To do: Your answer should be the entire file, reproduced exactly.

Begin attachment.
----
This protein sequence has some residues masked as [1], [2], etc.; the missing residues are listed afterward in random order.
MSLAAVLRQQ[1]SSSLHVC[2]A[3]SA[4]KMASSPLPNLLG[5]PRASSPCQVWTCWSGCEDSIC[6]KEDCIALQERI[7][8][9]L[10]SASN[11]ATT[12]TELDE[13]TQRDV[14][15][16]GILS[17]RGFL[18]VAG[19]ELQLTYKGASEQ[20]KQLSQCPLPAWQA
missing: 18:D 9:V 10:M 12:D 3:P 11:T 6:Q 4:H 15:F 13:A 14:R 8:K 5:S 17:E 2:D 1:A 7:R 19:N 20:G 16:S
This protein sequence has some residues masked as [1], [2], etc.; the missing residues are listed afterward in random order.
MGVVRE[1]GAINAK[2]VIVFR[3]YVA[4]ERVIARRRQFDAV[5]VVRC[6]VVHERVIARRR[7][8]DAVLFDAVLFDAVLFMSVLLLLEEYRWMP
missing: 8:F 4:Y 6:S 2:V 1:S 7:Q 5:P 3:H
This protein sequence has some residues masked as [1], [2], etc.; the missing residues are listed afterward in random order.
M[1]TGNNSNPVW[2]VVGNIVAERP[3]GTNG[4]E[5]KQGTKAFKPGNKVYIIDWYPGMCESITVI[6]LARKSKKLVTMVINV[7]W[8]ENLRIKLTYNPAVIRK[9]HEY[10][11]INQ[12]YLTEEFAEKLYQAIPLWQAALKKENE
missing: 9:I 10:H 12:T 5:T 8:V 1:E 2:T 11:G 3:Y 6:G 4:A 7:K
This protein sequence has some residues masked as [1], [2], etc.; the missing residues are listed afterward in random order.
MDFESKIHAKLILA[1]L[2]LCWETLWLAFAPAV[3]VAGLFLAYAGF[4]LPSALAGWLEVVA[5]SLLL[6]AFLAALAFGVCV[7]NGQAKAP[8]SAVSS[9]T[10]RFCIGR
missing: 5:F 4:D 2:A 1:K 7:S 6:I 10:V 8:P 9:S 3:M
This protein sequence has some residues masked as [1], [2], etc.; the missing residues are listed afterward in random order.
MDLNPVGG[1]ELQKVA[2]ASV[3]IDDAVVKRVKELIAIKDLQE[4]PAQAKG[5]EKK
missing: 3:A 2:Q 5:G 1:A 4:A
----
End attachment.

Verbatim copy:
This protein sequence has some residues masked as [1], [2], etc.; the missing residues are listed afterward in random order.
MSLAAVLRQQ[1]SSSLHVC[2]A[3]SA[4]KMASSPLPNLLG[5]PRASSPCQVWTCWSGCEDSIC[6]KEDCIALQERI[7][8][9]L[10]SASN[11]ATT[12]TELDE[13]TQRDV[14][15][16]GILS[17]RGFL[18]VAG[19]ELQLTYKGASEQ[20]KQLSQCPLPAWQA
missing: 18:D 9:V 10:M 12:D 3:P 11:T 6:Q 4:H 15:F 13:A 14:R 8:K 5:S 17:E 2:D 1:A 7:R 19:N 20:G 16:S
This protein sequence has some residues masked as [1], [2], etc.; the missing residues are listed afterward in random order.
MGVVRE[1]GAINAK[2]VIVFR[3]YVA[4]ERVIARRRQFDAV[5]VVRC[6]VVHERVIARRR[7][8]DAVLFDAVLFDAVLFMSVLLLLEEYRWMP
missing: 8:F 4:Y 6:S 2:V 1:S 7:Q 5:P 3:H
This protein sequence has some residues masked as [1], [2], etc.; the missing residues are listed afterward in random order.
M[1]TGNNSNPVW[2]VVGNIVAERP[3]GTNG[4]E[5]KQGTKAFKPGNKVYIIDWYPGMCESITVI[6]LARKSKKLVTMVINV[7]W[8]ENLRIKLTYNPAVIRK[9]HEY[10][11]INQ[12]YLTEEFAEKLYQAIPLWQAALKKENE
missing: 9:I 10:H 12:T 5:T 8:V 1:E 2:T 11:G 3:Y 6:G 4:A 7:K
This protein sequence has some residues masked as [1], [2], etc.; the missing residues are listed afterward in random order.
MDFESKIHAKLILA[1]L[2]LCWETLWLAFAPAV[3]VAGLFLAYAGF[4]LPSALAGWLEVVA[5]SLLL[6]AFLAALAFGVCV[7]NGQAKAP[8]SAVSS[9]T[10]RFCIGR
missing: 5:F 4:D 2:A 1:K 7:S 6:I 10:V 8:P 9:S 3:M
This protein sequence has some residues masked as [1], [2], etc.; the missing residues are listed afterward in random order.
MDLNPVGG[1]ELQKVA[2]ASV[3]IDDAVVKRVKELIAIKDLQE[4]PAQAKG[5]EKK
missing: 3:A 2:Q 5:G 1:A 4:A